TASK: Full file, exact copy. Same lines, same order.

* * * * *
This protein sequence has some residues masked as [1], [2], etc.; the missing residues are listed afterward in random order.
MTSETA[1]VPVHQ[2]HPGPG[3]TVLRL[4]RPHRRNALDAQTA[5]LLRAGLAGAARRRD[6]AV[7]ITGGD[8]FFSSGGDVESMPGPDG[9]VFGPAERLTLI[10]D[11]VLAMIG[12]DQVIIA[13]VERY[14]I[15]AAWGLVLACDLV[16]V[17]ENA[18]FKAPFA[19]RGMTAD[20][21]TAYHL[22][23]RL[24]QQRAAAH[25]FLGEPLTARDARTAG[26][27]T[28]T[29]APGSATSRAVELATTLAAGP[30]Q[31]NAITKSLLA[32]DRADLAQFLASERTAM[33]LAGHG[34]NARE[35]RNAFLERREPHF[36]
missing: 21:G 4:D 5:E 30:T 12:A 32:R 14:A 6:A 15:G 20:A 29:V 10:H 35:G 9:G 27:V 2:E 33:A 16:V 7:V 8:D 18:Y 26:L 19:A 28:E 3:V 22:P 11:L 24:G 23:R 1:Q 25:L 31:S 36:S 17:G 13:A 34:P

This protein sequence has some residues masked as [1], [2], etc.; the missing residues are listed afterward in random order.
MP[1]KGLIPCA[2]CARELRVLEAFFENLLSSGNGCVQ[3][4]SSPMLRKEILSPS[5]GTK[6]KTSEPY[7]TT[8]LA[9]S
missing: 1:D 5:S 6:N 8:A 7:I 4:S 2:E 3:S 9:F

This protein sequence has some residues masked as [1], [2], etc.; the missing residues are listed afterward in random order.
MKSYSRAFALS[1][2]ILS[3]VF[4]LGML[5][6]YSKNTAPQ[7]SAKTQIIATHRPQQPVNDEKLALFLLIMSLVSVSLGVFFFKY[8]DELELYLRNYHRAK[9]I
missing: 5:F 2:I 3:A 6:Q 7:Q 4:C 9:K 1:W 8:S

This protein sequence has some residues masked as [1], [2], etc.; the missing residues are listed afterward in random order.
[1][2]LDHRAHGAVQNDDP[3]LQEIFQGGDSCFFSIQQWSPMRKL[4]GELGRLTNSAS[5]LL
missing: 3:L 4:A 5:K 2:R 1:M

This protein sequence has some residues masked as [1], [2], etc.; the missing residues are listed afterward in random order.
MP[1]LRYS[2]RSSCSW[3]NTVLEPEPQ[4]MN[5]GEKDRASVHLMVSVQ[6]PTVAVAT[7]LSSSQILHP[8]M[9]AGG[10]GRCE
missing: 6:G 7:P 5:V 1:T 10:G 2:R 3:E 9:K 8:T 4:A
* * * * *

This protein sequence has some residues masked as [1], [2], etc.; the missing residues are listed afterward in random order.
MTSETA[1]VPVHQ[2]HPGPG[3]TVLRL[4]RPHRRNALDAQTA[5]LLRAGLAGAARRRD[6]AV[7]ITGGD[8]FFSSGGDVESMPGPDG[9]VFGPAERLTLI[10]D[11]VLAMIG[12]DQVIIA[13]VERY[14]I[15]AAWGLVLACDLV[16]V[17]ENA[18]FKAPFA[19]RGMTAD[20][21]TAYHL[22][23]RL[24]QQRAAAH[25]FLGEPLTARDARTAG[26][27]T[28]T[29]APGSATSRAVELATTLAAGP[30]Q[31]NAITKSLLA[32]DRADLAQFLASERTAM[33]LAGHG[34]NARE[35]RNAFLERREPHF[36]
missing: 21:G 4:D 5:E 30:T 12:A 32:R 14:A 6:A 15:G 20:A 29:V 10:H 35:G 9:G 27:V 2:E 33:A 16:V 7:V 8:D 18:Y 26:L 19:A 28:E 3:V 22:P 11:L 24:G 23:R 1:Q 25:L 31:S 36:S 17:G 13:A 34:P

This protein sequence has some residues masked as [1], [2], etc.; the missing residues are listed afterward in random order.
MP[1]KGLIPCA[2]CARELRVLEAFFENLLSSGNGCVQ[3][4]SSPMLRKEILSPS[5]GTK[6]KTSEPY[7]TT[8]LA[9]S
missing: 1:D 5:S 6:N 8:A 7:I 4:S 2:E 3:S 9:F

This protein sequence has some residues masked as [1], [2], etc.; the missing residues are listed afterward in random order.
MKSYSRAFALS[1][2]ILS[3]VF[4]LGML[5][6]YSKNTAPQ[7]SAKTQIIATHRPQQPVNDEKLALFLLIMSLVSVSLGVFFFKY[8]DELELYLRNYHRAK[9]I
missing: 5:F 2:I 3:A 6:Q 7:Q 4:C 9:K 1:W 8:S

This protein sequence has some residues masked as [1], [2], etc.; the missing residues are listed afterward in random order.
[1][2]LDHRAHGAVQNDDP[3]LQEIFQGGDSCFFSIQQWSPMRKL[4]GELGRLTNSAS[5]LL
missing: 3:L 4:A 5:K 2:R 1:M

This protein sequence has some residues masked as [1], [2], etc.; the missing residues are listed afterward in random order.
MP[1]LRYS[2]RSSCSW[3]NTVLEPEPQ[4]MN[5]GEKDRASVHLMVSVQ[6]PTVAVAT[7]LSSSQILHP[8]M[9]AGG[10]GRCE
missing: 6:G 7:P 5:V 1:T 10:G 2:R 3:E 9:K 8:T 4:A